On every difficulty level, this also adds to some noticeable balance flaws. Back 4 Blood’s fiercest zombies came at you in an endless stream of Tallboys, Hockers, and Reekers, unlike Left 4 Dead, which flung specific infected at you every now and again. When these abominations are virtually always there, battling each variety rapidly becomes repetitive, and that’s without even considering the majority of their one-note assaults that just pin you in place. In Left 4 Dead, the exceptional infected didn’t do much more than this, but they were rare and each one seemed distinct. The Witch’s wailing theme pierced through the quiet, and the Tank declared its terrible presence with a thundering orchestra, creating an atmosphere of seething dread. Back 4 Blood doesn’t employ musical cues, which is likely because of the large number of special infected that arrive at once.
Playing with friends mitigates these flaws to some level, and Back 4 Blood’s co-op clearly succeeds in this regard. If you don’t have three friends to play with, cross-play matching takes just a few minutes, and the game’s ping mechanism allows you to communicate effectively without having to chat with strangers. However, the quality of your teammates will always fluctuate, which is an issue since you can’t vote to kick guys who are AFK. This is a strange omission, particularly because Back 4 Blood deliberately discourages solo play. While playing the whole campaign with three bots is an option, it prevents you from obtaining all of the game’s prizes, including supply points and Trophies. You won’t be able to unlock any cosmetic items or new cards for your deck as a result, so you’ll have to play with other people to make any progress. Back 4 Blood is designed to be played collaboratively, thus penalizing those who prefer to play alone is pointless, especially because it lacks the means to deal with players who waste everyone else’s time.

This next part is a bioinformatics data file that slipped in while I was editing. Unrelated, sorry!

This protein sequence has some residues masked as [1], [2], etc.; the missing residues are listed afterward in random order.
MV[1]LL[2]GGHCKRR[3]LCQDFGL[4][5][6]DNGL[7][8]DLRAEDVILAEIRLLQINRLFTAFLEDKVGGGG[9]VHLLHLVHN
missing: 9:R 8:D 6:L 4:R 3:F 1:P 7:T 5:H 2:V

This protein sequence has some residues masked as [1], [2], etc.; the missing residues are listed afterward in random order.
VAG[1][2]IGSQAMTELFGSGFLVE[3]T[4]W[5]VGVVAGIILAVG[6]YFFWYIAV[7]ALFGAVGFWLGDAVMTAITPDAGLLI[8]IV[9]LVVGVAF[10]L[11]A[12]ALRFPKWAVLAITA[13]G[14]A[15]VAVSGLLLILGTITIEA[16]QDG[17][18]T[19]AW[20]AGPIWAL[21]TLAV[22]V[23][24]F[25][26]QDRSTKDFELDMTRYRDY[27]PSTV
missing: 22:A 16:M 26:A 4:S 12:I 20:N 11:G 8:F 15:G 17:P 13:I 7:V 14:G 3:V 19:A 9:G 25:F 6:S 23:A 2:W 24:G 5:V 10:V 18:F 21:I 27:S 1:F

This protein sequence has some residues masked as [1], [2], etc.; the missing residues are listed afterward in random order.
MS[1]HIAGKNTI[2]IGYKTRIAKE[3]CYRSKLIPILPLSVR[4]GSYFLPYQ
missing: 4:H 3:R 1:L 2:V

In addition to the storyline, Back 4 Blood includes a PvP Swarm mode in which players take turns playing as humans and special infected. Rather than using the Left 4 Dead way of making the narrative competitive, Swarm immerses you in a multiplayer arena where the person who lives the longest as a human wins the round. It’s nice for a few matches, mostly because playing as the undead provides a unique experience, but this isn’t a mode you’ll return to.
Back 4 Blood’s major attraction is its campaign, but to really appreciate it, you’ll need a bunch of buddies. It checks practically all of the requirements as a spiritual successor to Left 4 Dead. The current features provide variation to the game and guarantee that each run is distinct, while the on-the-fly gunplay is fierce and tremendously satisfying. The overabundance of special infected, as well as their disappointing blandness, is depressing, and the absence of certain quality-of-life elements makes playing with strangers more irritating than it should be, particularly when you’re punished for playing alone. Back 4 Blood may not live up to the heights of Left 4 Dead at its apex, since the cooperative shooter scene has altered dramatically in the last 12 years. Nonetheless, Turtle Rock’s return to the genre it established is still a lot of fun, as long as you have other people to play with.